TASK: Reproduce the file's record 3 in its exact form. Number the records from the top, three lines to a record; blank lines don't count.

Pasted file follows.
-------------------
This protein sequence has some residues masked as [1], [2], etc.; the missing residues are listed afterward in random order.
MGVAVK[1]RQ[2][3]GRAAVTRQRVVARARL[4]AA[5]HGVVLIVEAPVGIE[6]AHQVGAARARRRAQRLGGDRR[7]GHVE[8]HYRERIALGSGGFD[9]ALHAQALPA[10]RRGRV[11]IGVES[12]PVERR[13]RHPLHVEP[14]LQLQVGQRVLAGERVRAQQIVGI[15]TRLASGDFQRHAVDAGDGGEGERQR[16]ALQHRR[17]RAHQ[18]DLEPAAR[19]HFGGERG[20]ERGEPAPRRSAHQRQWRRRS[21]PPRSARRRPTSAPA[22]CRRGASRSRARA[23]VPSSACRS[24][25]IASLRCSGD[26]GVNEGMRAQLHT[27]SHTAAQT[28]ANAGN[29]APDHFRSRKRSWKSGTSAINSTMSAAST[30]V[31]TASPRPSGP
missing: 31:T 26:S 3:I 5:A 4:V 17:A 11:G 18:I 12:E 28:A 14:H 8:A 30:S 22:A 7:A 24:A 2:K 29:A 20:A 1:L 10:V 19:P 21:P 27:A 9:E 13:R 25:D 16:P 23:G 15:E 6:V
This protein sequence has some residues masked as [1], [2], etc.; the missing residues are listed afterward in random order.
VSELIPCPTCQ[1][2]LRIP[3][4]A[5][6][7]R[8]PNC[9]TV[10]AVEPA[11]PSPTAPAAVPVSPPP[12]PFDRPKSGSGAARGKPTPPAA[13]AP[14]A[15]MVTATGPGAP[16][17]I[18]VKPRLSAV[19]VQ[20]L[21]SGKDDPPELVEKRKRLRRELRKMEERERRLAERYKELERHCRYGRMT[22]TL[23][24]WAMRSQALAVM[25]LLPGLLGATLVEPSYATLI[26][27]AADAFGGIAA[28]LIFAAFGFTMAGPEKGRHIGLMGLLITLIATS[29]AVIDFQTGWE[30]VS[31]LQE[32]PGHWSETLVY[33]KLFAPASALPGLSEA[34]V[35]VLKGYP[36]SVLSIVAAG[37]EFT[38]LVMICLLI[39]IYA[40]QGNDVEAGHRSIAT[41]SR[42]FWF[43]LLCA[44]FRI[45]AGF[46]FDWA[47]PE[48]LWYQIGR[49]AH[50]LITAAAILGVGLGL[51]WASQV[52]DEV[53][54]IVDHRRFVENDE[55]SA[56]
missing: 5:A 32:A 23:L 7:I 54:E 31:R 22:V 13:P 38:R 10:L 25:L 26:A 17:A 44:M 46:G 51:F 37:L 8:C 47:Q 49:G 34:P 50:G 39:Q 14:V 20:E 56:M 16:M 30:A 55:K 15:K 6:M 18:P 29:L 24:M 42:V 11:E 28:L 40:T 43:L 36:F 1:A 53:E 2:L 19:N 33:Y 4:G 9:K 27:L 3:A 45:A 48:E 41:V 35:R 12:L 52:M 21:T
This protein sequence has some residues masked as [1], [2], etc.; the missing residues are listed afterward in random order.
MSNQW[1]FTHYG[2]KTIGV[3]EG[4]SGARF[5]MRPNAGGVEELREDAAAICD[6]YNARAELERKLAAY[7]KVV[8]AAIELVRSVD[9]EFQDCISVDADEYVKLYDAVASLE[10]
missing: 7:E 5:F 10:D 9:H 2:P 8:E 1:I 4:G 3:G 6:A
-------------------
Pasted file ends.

This protein sequence has some residues masked as [1], [2], etc.; the missing residues are listed afterward in random order.
MSNQW[1]FTHYG[2]KTIGV[3]EG[4]SGARF[5]MRPNAGGVEELREDAAAICD[6]YNARAELERKLAAY[7]KVV[8]AAIELVRSVD[9]EFQDCISVDADEYVKLYDAVASLE[10]
missing: 7:E 5:F 10:D 9:H 2:P 8:E 1:I 4:G 3:G 6:A